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The Everyday Prayer


 
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Icon of the Holy Face
Church of Sant'Egidio, Rome

Memory of St. Anthony of the caves of Kiev (+1073). Father of Russian monasticism, with St. Theodosius he is considered the founder of the monastery of the caves.


Reading of the Word of God

Alleluia, alleluia, alleluia

This is the Gospel of the poor,
liberation for the imprisoned,
sight for the blind,
freedom for the oppressed.

Alleluia, alleluia, alleluia

Judith 10,1-23

Thus Judith called on the God of Israel. When she had finished praying,

she got up from the floor, summoned her maid and went down into the rooms which she used on Sabbath days and festivals.

There she removed the sackcloth she was wearing and taking off her widow's dress, she washed all over, anointed herself plentifully with perfumes, dressed her hair, wrapped a turban round it and put on the robe of joy she used to wear when her husband Manasseh was alive.

She put sandals on her feet, put on her necklaces, bracelets, rings, earrings and all her jewellery, and made herself beautiful enough to beguile the eye of any man who saw her.

Then she handed her maid a skin of wine and a flask of oil, filled a bag with barley girdle-cakes, cakes of dried fruit and pure loaves, and wrapping all these provisions up gave them to her as well.

They then went out, making for the town gate of Bethulia. There they found Uzziah waiting with the two elders of the town, Chabris and Charmis.

When they saw Judith, her face so changed and her clothes so different, they were lost in admiration of her beauty. They said to her:

May the God of our ancestors keep you in his favour! May he crown your designs with success to the glory of the children of Israel, to the greater glory of Jerusalem!

Judith worshipped God, and then she said, 'Have the town gate opened for me so that I can go out and fulfil all the wishes you expressed to me.' They did as she asked and gave orders to the young men to open the gate for her.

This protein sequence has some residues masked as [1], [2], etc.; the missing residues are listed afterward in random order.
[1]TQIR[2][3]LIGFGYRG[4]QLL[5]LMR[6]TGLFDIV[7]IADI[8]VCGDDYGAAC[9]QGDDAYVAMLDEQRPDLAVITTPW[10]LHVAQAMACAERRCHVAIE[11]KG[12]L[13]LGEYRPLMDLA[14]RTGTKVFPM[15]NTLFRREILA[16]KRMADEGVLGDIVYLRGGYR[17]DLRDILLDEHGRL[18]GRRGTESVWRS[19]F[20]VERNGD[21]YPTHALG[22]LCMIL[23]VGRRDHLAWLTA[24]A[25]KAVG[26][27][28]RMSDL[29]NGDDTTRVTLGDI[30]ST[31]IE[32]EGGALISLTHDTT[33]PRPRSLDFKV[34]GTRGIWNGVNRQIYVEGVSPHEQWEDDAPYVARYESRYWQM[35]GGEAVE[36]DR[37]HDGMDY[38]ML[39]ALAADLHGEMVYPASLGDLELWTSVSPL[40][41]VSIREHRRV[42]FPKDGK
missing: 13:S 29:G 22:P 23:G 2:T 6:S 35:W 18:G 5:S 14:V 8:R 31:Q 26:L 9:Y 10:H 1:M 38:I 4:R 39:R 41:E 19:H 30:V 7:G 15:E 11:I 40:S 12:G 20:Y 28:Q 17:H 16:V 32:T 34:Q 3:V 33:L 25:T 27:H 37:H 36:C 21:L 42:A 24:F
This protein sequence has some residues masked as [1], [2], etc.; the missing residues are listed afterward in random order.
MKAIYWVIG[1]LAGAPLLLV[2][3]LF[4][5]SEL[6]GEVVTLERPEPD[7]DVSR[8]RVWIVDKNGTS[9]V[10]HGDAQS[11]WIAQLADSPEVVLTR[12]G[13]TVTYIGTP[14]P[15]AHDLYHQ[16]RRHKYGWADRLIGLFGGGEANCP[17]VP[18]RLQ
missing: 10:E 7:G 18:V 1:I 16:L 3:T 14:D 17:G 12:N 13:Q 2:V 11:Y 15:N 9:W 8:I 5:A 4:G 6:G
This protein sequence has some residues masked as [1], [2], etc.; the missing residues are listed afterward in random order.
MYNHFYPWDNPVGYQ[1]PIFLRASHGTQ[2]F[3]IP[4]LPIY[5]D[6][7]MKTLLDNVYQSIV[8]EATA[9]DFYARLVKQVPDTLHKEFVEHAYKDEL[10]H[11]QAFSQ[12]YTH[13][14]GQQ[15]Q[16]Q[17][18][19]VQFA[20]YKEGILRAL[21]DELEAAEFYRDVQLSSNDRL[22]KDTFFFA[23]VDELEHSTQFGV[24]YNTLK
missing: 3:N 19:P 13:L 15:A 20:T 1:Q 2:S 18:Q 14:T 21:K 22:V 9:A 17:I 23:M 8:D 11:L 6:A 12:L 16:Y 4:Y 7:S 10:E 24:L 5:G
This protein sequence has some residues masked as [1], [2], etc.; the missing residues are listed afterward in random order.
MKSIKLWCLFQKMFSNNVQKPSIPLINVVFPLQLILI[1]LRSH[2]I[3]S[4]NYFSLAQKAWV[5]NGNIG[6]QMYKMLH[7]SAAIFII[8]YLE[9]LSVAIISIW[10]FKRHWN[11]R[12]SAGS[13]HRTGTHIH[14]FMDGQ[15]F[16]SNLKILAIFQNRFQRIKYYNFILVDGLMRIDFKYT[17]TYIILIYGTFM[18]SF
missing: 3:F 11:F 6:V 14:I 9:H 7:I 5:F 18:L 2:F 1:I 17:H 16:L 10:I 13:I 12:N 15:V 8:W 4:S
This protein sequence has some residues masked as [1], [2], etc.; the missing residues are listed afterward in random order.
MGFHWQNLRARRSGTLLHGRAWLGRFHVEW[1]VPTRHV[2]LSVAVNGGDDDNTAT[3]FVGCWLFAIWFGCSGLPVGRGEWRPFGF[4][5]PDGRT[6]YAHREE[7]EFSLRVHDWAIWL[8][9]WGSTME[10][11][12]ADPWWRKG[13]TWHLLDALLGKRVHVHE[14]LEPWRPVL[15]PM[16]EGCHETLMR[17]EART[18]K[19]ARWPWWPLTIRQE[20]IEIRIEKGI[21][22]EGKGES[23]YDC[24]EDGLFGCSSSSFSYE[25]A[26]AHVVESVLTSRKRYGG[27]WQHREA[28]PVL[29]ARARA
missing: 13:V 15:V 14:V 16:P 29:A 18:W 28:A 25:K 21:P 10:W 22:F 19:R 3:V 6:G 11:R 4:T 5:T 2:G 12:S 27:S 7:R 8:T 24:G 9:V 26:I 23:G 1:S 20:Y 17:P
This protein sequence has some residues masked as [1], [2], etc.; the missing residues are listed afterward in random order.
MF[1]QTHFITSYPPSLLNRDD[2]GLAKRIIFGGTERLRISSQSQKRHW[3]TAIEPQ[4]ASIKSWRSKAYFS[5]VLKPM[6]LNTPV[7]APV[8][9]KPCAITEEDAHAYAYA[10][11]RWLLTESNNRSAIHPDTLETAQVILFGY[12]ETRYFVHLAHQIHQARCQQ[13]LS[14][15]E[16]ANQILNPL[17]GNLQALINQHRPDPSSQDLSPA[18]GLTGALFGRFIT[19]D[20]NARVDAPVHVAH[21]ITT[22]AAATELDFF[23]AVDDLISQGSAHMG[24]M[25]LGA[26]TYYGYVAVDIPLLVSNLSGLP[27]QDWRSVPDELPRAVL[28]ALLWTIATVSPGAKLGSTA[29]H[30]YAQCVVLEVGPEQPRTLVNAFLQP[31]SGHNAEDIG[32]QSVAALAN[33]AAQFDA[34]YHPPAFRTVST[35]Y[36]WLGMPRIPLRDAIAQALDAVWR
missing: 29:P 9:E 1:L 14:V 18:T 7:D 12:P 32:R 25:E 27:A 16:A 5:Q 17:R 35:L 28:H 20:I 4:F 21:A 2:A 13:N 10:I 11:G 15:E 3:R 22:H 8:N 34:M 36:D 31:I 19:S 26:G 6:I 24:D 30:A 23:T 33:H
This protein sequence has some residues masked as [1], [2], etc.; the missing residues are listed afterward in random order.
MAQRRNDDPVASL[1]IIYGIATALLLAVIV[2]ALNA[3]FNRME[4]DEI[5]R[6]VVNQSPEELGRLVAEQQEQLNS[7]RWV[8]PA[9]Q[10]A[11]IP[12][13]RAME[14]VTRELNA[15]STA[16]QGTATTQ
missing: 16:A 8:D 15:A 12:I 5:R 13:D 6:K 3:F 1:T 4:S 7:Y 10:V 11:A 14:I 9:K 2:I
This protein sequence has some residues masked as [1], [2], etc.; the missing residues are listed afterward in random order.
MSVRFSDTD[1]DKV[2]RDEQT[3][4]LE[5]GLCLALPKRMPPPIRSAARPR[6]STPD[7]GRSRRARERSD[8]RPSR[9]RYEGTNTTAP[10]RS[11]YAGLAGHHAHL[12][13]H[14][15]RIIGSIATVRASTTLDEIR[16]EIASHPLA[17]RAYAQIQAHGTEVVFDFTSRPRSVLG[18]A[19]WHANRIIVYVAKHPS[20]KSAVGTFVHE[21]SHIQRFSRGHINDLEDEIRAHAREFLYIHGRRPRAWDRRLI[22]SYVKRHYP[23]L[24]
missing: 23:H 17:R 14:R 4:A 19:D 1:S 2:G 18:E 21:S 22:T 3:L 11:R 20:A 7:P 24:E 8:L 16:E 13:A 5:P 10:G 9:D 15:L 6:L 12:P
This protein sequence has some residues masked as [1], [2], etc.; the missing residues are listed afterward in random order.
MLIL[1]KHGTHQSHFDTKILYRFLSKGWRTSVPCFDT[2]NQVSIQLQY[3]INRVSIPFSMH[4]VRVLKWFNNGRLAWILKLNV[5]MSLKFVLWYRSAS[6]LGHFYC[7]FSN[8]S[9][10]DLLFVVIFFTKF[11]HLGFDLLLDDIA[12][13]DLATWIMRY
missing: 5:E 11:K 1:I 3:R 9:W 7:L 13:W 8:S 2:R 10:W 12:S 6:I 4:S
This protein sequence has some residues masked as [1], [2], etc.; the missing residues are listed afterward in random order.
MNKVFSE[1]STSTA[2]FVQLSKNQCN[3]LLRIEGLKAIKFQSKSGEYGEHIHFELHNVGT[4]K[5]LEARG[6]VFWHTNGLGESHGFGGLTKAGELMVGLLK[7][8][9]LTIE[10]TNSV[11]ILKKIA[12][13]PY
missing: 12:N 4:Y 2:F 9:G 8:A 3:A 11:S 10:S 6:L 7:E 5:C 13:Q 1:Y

This done, Judith went out accompanied by her maid, while the men of the town watched her all the way down the mountain and across the valley, until they lost sight of her.

As the women were making straight through the valley, an advance unit of Assyrians intercepted them,

and, seizing Judith, began to question her. 'Which side are you on? Where do you come from? Where are you going?' 'I am a daughter of the Hebrews,' she replied, 'and I am fleeing from them since they will soon be your prey.

I am on my way to see Holofernes, the general of your army, to give him trustworthy information. I shall show him the road to take if he wants to capture all the hill-country without losing one man or one life.'

As the men listened to what she was saying, they stared in astonishment at the sight of such a beautiful woman.

'It will prove the saving of you,' they said to her, 'coming down to see our master of your own accord. You had better go to his tent; some of our men will escort you and hand you over to him.

Once you are in his presence do not be afraid. Tell him what you have just told us and you will be well treated.'

They then detailed a hundred of their men as escort for herself and her attendant, and these led them to the tent of Holofernes.

News of her coming had already spread through the tents, and there was a general stir in the camp. She was still outside the tent of Holofernes waiting to be announced, when a crowd began forming round her.

They were immediately impressed by her beauty and impressed with the Israelites because of her. 'Who could despise a people who have women like this?' they kept saying. 'Better not leave one of them alive; let any go and they could twist the whole world round their fingers!'

The bodyguard and adjutants of Holofernes then came out and led Judith into the tent.

Holofernes was resting on his bed under a canopy of purple and gold studded with emeralds and precious stones.

The men announced her and he came out to the entrance to the tent, with silver torches carried before him.

When Judith confronted the general and his adjutant, the beauty of her face astonished them all. She fell on her face and did homage to him, but his servants raised her from the ground.

 

Alleluia, alleluia, alleluia

The Son of Man came to serve,